More charter schools are not the answer

Raising the charter cap would hurt public education in Massachusetts

IT SEEMS THAT the debate over charter schools is once again heating up in Massachusetts. Proposed legislation by Gov. Charlie Baker, a lawsuit on behalf of students denied charter seats, and an upcoming ballot question all seek to raise the cap on the number of charter schools in the state.

Recently, I had the opportunity to listen to Secretary of Education Jim Peyser speak to a group of superintendents in Western Mass. He outlined his philosophy regarding the steps he believes are necessary to strengthen public education in Massachusetts, including an enhanced role for charter schools.

I came away from that meeting impressed with the secretary as an individual. He is personable, articulate and, most importantly, appears to be a man of integrity. He is firm in his beliefs and does not shy away from or change his message even when speaking to a group of educators, many of whom he knows do not agree with his educational philosophy. There were portions of his philosophy, such as a focus on the school as the primary unit to concentrate educational reform efforts, with which I actually agree. However, his support and emphasis on the idea of “choice” and charter schools as a primary vehicle for positive change in public schools is, in my estimation, flawed.

The secretary and charter school advocates claim that the creation of more charter schools will help close the achievement gap. However, a look at student achievement data demonstrates that this assertion is not accurate. When taken in the aggregate, charter schools do not show appreciably better student performance than traditional public schools.

Additionally, by the very nature of the fact that parents have to take action to enroll their children in charter schools, those parents demonstrate an additional level of participation in their children’s education. Research has consistently demonstrated that parental involvement has a dramatic impact on student achievement. Consequently, an increase in the number of charter schools will mean a further decrease in those types of students and families in traditional public schools and a reduction in the number of high achieving, positive role model students. This can only serve to weaken the public school system in the affected community.

Secretary Peyser conceded that charter schools are often too small and lack the resources to effectively service students with special needs. Therefore, those students must stay in the district schools. Consequently, as currently organized, we are setting up a tiered educational system in our Commonwealth, where those students whose parents are actively involved in their education can avail themselves of this choice, leaving the rest, including students with substantial special needs, in the district public schools.

Policymakers who are charter school advocates espouse the idea that competition and a partnership between traditional public schools and charter schools will strengthen both entities. However, once again that idea is flawed. Educators know that healthy collaboration leads to greater improvement for teachers and schools. However, the only thing worse for a public school system than a charter school moving into the community is for more than one to move into the surrounding area. The fiscal impact on a school system can be dramatic.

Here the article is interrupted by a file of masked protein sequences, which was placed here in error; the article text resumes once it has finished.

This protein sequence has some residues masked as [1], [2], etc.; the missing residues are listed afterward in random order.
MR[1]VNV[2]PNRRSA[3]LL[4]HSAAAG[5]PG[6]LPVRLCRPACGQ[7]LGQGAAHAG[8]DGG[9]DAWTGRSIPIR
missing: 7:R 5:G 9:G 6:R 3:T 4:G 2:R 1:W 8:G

Take a relatively small district such as Ludlow, with a student population of about 2,800. The Ludlow Public Schools are lucky in that we do not have a charter school in our town and lose few students (19) to charter schools in surrounding communities. However, even that small number of students has a big financial impact on our fiscal resources. In FY ’16, the state has assessed Ludlow $434,878 to pay local charter schools. We are reimbursed $122,467 according to the state formula, leaving a total cost to the town of $312,411 for charter school students. This is a large amount for a district such as ours and those funds could have a dramatic impact on improving educational services for all students rather than funneling that money into quasi-private schools.

The public schools in a community are answerable to a school committee of elected representative who are directly accountable to residents. Charters are not accountable to the community in which they reside and yet that community must hand over funds to support those schools. Where is the equity in that system?

The majority of charter schools are non-union entities and this is lauded by supporters as one of the benefits. However, when they are engaged in the process of school change, unions are not an impediment to educational reform. The greatest impediment to true educational reform is the plethora of ill-advised educational policies currently being created. Unions can and should be included in the change process rather than being seen as an obstacle. When this is done in a district the results can be powerful.

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After all, unions are made up of teachers. These are the professionals who have the knowledge training and drive to change our schools. If we engage them in the process of change, afford them the flexibility to try new approaches, and give them the resources to accomplish this task, then we will not need to funnel money into a quasi-private schools to the detriment the public schools in our communities.

Some would argue the charter school movement believes district public schools aren’t worth saving and that traditional district systems must be torn down and rebuilt in this new charter model. Our public schools may not be perfect and change is most definitely needed. However, public schools are the bedrock upon which our democratic society rests and thus I believe they are worth the effort to save.

Todd Gazda is superintendent of the Ludlow Public Schools.